2. Spiritual support

What I really need is spiritual support. What does that look like? Here are two suggestions.
i. Church support. I don’t mean the organisation, but the network of relationships. We are meant to be interconnected. If we are, we will feel the support of our community. Paul made the point in Ephesians:
“From him the whole body, joined and held together by every supporting ligament, grows and builds itself up in love, as each part does its work.” (Ephesians 4:16 NIV11)
Those friendship-ligaments are a source of support when I am weak. Are you connected enough to feel that support? What is your part in that?
ii. God support. He is a very willing supporter. We don’t have to push him into it. We understand this intellectually. The point, however, is to grasp it from the heart. The Psalmist accepted this:
“When I said, “My foot is slipping,” your unfailing love, LORD, supported me. When anxiety was great within me, your consolation brought me joy.” (Psalms 94:18–19 NIV11)
There is no substitute for the support of the Lord. It is his love that convinces us of his unconditional support. It’s personal with him. He wants to support us not because it is a duty or a project. No. His heart is one of compassion and connection. He is able to grant us not only the fact of support but the feeling of support if we are willing to accept it.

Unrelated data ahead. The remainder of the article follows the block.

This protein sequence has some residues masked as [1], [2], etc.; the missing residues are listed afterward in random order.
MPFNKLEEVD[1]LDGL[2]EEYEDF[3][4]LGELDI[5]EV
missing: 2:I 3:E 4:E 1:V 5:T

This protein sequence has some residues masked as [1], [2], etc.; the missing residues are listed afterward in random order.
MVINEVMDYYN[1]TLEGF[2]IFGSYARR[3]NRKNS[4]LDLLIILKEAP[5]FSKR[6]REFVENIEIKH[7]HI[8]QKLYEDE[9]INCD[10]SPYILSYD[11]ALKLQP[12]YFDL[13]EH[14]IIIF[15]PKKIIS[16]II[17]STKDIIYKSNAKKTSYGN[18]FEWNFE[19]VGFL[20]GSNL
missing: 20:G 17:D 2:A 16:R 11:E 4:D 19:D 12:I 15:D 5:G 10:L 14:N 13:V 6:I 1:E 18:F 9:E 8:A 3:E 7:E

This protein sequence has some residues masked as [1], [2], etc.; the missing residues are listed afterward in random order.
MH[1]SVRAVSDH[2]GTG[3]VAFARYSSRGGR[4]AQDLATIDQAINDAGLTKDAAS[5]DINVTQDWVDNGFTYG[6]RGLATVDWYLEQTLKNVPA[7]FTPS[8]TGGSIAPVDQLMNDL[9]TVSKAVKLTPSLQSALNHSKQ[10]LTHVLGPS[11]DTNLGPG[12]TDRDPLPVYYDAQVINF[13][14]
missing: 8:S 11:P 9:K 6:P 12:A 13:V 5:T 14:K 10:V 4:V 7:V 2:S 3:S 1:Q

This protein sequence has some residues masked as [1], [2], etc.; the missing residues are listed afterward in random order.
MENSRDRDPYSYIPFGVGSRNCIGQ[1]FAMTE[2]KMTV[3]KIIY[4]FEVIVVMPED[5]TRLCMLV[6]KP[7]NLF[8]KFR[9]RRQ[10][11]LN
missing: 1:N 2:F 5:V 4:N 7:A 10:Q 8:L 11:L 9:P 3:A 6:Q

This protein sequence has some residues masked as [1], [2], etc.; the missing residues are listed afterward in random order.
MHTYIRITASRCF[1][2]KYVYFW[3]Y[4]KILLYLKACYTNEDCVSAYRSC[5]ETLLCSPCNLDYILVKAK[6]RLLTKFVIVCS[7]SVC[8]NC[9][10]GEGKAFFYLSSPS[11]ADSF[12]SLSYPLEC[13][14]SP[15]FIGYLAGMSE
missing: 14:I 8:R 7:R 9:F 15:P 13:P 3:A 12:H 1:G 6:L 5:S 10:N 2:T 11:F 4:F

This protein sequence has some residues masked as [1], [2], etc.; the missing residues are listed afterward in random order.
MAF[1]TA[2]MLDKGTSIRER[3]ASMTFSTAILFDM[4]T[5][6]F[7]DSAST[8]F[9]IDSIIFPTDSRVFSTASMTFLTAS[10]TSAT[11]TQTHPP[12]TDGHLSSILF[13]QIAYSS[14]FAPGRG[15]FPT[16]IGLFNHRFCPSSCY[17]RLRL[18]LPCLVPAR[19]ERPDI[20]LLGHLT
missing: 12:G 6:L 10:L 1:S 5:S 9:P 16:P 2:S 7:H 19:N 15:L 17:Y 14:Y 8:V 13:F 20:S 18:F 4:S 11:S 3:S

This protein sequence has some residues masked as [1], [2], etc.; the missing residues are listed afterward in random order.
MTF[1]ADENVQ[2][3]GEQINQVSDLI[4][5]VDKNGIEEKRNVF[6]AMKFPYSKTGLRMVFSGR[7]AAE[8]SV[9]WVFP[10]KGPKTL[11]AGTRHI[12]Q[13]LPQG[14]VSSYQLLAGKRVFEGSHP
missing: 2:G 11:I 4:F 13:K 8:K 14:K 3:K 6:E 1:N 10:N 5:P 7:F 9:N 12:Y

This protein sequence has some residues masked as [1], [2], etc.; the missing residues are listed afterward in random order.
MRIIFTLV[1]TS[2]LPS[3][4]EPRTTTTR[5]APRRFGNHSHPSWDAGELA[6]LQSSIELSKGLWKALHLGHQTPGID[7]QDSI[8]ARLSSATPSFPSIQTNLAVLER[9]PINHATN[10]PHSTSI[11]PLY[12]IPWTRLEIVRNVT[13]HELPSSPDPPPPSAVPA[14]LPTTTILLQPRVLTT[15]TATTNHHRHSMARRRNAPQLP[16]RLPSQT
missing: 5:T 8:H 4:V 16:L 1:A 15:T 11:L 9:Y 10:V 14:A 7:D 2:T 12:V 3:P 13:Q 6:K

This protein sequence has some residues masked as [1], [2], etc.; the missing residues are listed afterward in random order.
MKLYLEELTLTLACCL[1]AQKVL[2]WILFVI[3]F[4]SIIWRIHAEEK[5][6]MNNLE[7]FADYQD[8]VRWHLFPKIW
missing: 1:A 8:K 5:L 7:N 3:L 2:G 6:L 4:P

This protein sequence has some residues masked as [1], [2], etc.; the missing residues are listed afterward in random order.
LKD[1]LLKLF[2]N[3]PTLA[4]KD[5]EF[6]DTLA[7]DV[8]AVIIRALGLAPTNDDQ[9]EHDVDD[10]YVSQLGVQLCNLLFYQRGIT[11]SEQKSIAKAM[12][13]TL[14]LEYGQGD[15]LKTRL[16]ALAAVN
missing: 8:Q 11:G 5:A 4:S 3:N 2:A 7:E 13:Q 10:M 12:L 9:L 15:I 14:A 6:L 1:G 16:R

What did Jesus say? “I am with you”, (Matt 28.20). Reflect on him walking with you. Today. Pray to be aware of his presence and support. Next time you need some support, pause before reaching for the remote. Take a moment to call a friend and call on God.
If he is with me, that’s enough. He may not change the situation. His support may not change how I feel. But I know he’s in it with me, and that’s enough.


What happened when you tried this? What difference did it make to your day?
Please leave a comment here so that we can all learn from one another. We learn best when we learn in community. Pass the link on….
I hope you have a wonderful week of fulfilling quiet times.
God bless, Malcolm
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“Why preaching is a positive nuisance”

Tuesday Teaching Tips: Episode 114

This quote from Gustav Holst (British classical music composer) is interesting;
“Never compose anything unless the not composing of it becomes a positive nuisance to you.”
I would say that the same holds for preaching.
  • Many of my sermons have been delivered with a sense of relief (I had to get that out), but at times some have lacked the itch.
  • Why ‘preach’ if you have not felt the imperative?
  • Why speak if the holding in is not more painful than the letting go?
  • Jeremiah felt the pain we are talking about here: